Allison Scott (@AllisonPoddem) is a professional doctorate student embarking on the design for her project. Her research explores the decision- making experiences o proxy decision makers for people with dementia lacking capacity.
There is no denying doing a PhD of any sort is hard and extremely time consuming, add in the pressures of daily life and in my case the pressures of working full time as clinical lead in a busy podiatry practice, not a week goes by without someone asking, ‘but why do you do it?’ The answer to me is simple, I love it, I love learning, I love the opportunities to meet people from different backgrounds and I love challenging myself. Despite this I can confess there are times when keeping the required level of motivation can be challenging and have therefore come up with these seven top tips for balancing them.
1. It sounds simple but find a project you are passionate about.
If at the outset you do not have a topic that you care about, you will never commit the amount of time out of work needed to be successful. I am completely driven by the hope that my topic will truly impact and benefit the target population.
2. Plan your time!
Spend a bit of time setting out a schedule, by doing this you are making a commitment to dedicate that time to the task. This helps to ensure you manage to carve out that much needed down time!
3. Within your plan, set yourself some mini deadlines.
Despite the cohort of the professional doctorate when it has been a while since you met or discussed your project with anyone it can be all too easy to push it to the back of your to-do-list. By setting your own deadlines you are creating some personal accountability, driving you to keep going.
4. Work at a time that works for you!
I find after a long day in clinic I struggle to switch to researcher mode in the evenings. It took a while to work out a pattern that works best for me, but I find getting up early doing 1-2 hours research work before a walk with the dog to clear my head really sets me up for the day ahead and gives me a sense of achieving something, chipping away little and often at my project. Managing my time in this way also frees up some guilt free family time in the evenings.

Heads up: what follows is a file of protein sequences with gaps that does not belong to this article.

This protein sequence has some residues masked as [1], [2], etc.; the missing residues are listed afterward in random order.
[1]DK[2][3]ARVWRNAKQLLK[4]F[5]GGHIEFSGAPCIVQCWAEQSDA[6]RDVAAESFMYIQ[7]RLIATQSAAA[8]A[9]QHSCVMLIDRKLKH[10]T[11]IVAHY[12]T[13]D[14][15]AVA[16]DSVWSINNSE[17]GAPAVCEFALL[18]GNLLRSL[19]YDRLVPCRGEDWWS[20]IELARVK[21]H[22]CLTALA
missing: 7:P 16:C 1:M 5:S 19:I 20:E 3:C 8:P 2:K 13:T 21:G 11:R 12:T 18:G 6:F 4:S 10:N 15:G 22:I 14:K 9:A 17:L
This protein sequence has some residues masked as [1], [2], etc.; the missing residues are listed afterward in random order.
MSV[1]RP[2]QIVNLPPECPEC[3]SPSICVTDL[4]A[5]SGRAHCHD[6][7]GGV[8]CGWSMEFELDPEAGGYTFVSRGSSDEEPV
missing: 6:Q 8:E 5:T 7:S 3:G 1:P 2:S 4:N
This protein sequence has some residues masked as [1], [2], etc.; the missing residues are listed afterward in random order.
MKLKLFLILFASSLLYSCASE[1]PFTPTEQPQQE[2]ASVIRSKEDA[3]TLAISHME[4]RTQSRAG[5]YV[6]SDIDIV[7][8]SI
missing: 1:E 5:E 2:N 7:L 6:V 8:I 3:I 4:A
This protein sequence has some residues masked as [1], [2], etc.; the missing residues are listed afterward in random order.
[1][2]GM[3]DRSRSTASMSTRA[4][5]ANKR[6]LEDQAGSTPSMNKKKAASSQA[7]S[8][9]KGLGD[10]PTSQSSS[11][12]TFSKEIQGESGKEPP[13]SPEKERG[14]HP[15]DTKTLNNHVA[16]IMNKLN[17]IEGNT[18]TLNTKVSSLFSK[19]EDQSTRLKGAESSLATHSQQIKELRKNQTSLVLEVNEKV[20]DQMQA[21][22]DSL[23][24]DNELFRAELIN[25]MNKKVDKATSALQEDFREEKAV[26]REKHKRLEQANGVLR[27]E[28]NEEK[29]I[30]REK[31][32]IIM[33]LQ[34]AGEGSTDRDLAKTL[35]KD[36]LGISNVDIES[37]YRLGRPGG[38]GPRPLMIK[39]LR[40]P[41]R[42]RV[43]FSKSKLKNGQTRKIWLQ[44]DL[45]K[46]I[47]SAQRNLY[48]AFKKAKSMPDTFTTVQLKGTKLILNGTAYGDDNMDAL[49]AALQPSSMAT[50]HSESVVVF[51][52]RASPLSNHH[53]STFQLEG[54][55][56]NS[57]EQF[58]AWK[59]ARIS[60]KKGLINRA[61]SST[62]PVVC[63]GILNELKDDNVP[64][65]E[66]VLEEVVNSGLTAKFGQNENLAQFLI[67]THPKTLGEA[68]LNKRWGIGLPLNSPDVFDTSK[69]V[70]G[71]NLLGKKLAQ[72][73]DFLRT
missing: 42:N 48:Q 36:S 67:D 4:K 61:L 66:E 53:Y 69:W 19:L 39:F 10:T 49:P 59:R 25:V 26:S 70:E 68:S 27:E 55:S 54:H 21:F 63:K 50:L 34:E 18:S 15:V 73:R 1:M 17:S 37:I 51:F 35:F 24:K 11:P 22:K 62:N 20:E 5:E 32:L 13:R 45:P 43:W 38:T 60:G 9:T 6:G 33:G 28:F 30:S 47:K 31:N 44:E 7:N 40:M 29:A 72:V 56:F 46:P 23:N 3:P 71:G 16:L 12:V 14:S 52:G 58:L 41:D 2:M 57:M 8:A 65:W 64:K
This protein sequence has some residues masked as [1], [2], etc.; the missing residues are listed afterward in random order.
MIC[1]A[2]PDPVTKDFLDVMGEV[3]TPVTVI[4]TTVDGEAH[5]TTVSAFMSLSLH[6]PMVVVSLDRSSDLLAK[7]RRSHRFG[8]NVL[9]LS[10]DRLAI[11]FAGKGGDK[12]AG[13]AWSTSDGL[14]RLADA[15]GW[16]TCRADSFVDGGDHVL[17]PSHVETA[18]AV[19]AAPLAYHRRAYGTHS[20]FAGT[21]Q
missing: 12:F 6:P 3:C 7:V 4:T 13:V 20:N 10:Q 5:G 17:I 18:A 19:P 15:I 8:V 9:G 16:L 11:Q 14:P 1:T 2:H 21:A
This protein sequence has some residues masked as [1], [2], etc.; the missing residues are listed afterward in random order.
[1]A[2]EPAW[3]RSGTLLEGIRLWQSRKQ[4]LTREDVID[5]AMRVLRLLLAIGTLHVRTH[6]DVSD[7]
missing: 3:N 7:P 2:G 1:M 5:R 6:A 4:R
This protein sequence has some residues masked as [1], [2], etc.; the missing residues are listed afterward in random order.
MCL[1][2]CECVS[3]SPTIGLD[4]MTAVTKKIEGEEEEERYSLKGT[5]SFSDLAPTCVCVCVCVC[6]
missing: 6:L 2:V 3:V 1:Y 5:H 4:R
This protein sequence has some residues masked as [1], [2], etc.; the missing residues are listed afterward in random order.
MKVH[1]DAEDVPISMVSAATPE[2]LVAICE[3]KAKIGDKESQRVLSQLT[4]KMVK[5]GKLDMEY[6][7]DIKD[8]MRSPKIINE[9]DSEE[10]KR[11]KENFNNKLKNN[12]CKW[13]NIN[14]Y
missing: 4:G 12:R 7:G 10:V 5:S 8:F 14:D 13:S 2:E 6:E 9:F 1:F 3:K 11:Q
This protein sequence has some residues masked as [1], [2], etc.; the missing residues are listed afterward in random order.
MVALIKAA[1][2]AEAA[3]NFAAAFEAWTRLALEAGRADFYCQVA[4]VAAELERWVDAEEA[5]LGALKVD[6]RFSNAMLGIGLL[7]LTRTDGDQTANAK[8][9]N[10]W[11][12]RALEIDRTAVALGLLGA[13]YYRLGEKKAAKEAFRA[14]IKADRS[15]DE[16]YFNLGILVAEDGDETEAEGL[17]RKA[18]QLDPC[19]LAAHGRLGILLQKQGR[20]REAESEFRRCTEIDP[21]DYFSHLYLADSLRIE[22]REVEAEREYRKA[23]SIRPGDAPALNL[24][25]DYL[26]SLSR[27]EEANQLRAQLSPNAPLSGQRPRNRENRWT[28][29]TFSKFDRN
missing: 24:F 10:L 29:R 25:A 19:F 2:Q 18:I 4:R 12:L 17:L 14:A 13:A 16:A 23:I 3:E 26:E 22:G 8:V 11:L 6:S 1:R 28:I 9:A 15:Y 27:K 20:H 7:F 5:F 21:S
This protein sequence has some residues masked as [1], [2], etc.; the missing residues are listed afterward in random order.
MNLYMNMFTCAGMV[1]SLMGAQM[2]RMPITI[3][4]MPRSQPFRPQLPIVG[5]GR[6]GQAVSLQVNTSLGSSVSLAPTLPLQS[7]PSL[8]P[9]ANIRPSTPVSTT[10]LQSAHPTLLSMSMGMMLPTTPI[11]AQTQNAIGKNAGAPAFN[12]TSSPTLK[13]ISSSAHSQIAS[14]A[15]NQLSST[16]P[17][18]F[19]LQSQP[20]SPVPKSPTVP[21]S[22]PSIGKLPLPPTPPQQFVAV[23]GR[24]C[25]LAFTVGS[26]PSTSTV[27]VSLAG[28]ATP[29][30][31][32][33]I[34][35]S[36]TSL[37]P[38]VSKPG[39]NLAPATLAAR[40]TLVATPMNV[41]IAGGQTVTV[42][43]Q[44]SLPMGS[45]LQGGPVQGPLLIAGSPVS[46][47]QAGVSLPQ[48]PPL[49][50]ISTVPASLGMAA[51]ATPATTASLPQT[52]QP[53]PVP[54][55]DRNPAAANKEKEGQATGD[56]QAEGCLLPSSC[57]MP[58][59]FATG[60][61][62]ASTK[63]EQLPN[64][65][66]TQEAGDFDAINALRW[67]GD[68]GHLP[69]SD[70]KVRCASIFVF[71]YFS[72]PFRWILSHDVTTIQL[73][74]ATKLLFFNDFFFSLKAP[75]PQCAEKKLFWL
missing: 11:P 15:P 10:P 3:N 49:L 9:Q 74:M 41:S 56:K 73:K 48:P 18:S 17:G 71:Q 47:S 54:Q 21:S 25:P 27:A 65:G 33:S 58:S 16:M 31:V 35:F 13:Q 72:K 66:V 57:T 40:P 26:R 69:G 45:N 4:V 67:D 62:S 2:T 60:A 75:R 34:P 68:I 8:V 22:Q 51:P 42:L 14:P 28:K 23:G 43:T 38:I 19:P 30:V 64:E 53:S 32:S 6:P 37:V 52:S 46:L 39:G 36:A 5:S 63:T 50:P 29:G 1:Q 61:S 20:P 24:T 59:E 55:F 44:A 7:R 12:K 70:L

5. Make time to do what you enjoy.
Constantly working between clinic and research will eventually get you down and can lead to you resenting both. Make sure to spend your down time doing what you enjoy. For me it is getting out into the hills with my dog for some much-needed escapism. It will often amaze you the ideas and different angles that will pop into your head when you are not staring at a screen hoping for inspiration.
6. Learn how to say no
It sounds harsh however juggling time to maintain and develop the clinic, continue with your studies as well allowing time to enjoy yourself means that you are going to have to prioritise your time and miss some social events. Your friends and family will understand and are often proud to see the level of commitment you are making.
7. Most importantly, ENJOY IT!
The process takes you on an undeniable journey at times the conflicting demands will be tough, and you will have to keep long hours but the sense of satisfaction and the impact on you, especially as a clinician are significant. Working through the taught element of the professional doctorate has taught me so much about myself and about my approach to clinical practice. Your confidence will grow, your ability to critique literature and use it to change and implement practice will flourish, your ability to engage meaningfully with others from all different backgrounds will develop and your interests will expand leading to more significant conversations with patients.